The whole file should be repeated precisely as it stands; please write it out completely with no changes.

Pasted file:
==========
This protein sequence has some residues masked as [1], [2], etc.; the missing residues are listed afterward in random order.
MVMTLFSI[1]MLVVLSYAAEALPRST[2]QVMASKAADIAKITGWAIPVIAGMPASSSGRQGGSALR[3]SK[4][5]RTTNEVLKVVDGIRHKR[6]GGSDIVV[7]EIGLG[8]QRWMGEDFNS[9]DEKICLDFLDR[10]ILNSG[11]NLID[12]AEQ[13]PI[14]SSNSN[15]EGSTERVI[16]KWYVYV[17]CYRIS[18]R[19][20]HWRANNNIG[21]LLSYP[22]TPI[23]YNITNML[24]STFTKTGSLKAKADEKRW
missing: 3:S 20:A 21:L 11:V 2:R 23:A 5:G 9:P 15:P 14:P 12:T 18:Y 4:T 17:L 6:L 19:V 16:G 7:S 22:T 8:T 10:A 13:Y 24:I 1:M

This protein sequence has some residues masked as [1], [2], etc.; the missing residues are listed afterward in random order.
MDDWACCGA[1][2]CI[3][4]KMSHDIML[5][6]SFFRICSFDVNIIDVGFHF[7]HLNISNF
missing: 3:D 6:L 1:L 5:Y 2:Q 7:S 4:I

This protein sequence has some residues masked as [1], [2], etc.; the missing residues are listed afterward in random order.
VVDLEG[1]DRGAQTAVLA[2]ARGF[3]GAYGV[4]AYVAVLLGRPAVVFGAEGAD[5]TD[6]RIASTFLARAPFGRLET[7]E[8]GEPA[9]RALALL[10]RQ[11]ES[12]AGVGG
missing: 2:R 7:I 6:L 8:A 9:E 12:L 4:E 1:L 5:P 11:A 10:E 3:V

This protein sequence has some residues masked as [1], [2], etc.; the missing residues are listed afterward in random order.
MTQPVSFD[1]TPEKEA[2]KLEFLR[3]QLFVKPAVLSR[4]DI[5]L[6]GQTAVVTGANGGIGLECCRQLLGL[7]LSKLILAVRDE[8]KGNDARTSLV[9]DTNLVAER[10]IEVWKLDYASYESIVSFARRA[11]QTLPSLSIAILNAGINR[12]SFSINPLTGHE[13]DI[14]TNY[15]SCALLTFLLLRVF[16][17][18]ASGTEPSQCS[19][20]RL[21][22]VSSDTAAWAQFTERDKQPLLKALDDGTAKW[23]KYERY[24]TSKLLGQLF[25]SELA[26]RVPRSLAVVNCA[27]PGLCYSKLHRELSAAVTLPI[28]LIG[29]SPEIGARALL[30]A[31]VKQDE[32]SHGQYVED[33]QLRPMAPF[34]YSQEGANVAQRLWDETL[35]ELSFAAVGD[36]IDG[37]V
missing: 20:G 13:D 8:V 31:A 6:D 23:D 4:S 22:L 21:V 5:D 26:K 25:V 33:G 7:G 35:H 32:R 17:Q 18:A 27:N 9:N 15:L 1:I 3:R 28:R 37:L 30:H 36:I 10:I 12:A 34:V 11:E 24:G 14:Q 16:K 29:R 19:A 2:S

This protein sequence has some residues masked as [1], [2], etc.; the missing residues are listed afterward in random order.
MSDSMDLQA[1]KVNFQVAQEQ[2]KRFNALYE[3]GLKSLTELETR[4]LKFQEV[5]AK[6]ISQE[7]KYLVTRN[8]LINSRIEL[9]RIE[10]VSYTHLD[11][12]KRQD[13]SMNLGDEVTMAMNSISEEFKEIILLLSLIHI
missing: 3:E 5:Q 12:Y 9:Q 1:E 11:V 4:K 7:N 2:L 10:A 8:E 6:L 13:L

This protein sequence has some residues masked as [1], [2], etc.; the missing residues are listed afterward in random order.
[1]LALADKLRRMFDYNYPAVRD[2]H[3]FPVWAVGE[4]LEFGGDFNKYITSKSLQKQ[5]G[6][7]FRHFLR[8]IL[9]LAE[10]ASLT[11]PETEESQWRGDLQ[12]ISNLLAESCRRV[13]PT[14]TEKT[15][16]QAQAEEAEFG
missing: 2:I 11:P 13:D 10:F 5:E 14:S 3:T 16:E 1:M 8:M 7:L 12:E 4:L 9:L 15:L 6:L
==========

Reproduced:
This protein sequence has some residues masked as [1], [2], etc.; the missing residues are listed afterward in random order.
MVMTLFSI[1]MLVVLSYAAEALPRST[2]QVMASKAADIAKITGWAIPVIAGMPASSSGRQGGSALR[3]SK[4][5]RTTNEVLKVVDGIRHKR[6]GGSDIVV[7]EIGLG[8]QRWMGEDFNS[9]DEKICLDFLDR[10]ILNSG[11]NLID[12]AEQ[13]PI[14]SSNSN[15]EGSTERVI[16]KWYVYV[17]CYRIS[18]R[19][20]HWRANNNIG[21]LLSYP[22]TPI[23]YNITNML[24]STFTKTGSLKAKADEKRW
missing: 3:S 20:A 21:L 11:V 2:R 23:A 5:G 9:P 15:P 14:P 12:T 18:Y 4:T 17:L 6:L 19:V 16:G 7:S 22:T 8:T 10:A 13:Y 24:I 1:M

This protein sequence has some residues masked as [1], [2], etc.; the missing residues are listed afterward in random order.
MDDWACCGA[1][2]CI[3][4]KMSHDIML[5][6]SFFRICSFDVNIIDVGFHF[7]HLNISNF
missing: 3:D 6:L 1:L 5:Y 2:Q 7:S 4:I

This protein sequence has some residues masked as [1], [2], etc.; the missing residues are listed afterward in random order.
VVDLEG[1]DRGAQTAVLA[2]ARGF[3]GAYGV[4]AYVAVLLGRPAVVFGAEGAD[5]TD[6]RIASTFLARAPFGRLET[7]E[8]GEPA[9]RALALL[10]RQ[11]ES[12]AGVGG
missing: 2:R 7:I 6:L 8:A 9:E 12:L 4:E 1:L 5:P 11:A 10:E 3:V

This protein sequence has some residues masked as [1], [2], etc.; the missing residues are listed afterward in random order.
MTQPVSFD[1]TPEKEA[2]KLEFLR[3]QLFVKPAVLSR[4]DI[5]L[6]GQTAVVTGANGGIGLECCRQLLGL[7]LSKLILAVRDE[8]KGNDARTSLV[9]DTNLVAER[10]IEVWKLDYASYESIVSFARRA[11]QTLPSLSIAILNAGINR[12]SFSINPLTGHE[13]DI[14]TNY[15]SCALLTFLLLRVF[16][17][18]ASGTEPSQCS[19][20]RL[21][22]VSSDTAAWAQFTERDKQPLLKALDDGTAKW[23]KYERY[24]TSKLLGQLF[25]SELA[26]RVPRSLAVVNCA[27]PGLCYSKLHRELSAAVTLPI[28]LIG[29]SPEIGARALL[30]A[31]VKQDE[32]SHGQYVED[33]QLRPMAPF[34]YSQEGANVAQRLWDETL[35]ELSFAAVGD[36]IDG[37]V
missing: 20:G 13:D 8:V 31:A 6:D 23:D 4:S 22:L 21:V 5:D 26:K 25:V 33:G 7:G 35:H 32:R 17:Q 18:A 27:N 9:N 15:L 1:I 3:R 28:R 37:L 30:H 36:I 10:I 12:A 34:V 11:E 24:G 14:Q 16:K 29:R 19:A 2:S

This protein sequence has some residues masked as [1], [2], etc.; the missing residues are listed afterward in random order.
MSDSMDLQA[1]KVNFQVAQEQ[2]KRFNALYE[3]GLKSLTELETR[4]LKFQEV[5]AK[6]ISQE[7]KYLVTRN[8]LINSRIEL[9]RIE[10]VSYTHLD[11][12]KRQD[13]SMNLGDEVTMAMNSISEEFKEIILLLSLIHI
missing: 3:E 5:Q 12:Y 9:Q 1:E 11:V 4:K 7:N 2:L 10:A 8:E 6:L 13:L

This protein sequence has some residues masked as [1], [2], etc.; the missing residues are listed afterward in random order.
[1]LALADKLRRMFDYNYPAVRD[2]H[3]FPVWAVGE[4]LEFGGDFNKYITSKSLQKQ[5]G[6][7]FRHFLR[8]IL[9]LAE[10]ASLT[11]PETEESQWRGDLQ[12]ISNLLAESCRRV[13]PT[14]TEKT[15][16]QAQAEEAEFG
missing: 2:I 11:P 13:D 10:F 5:E 14:S 3:T 16:E 1:M 8:M 7:L 12:E 4:L 9:L 15:L 6:L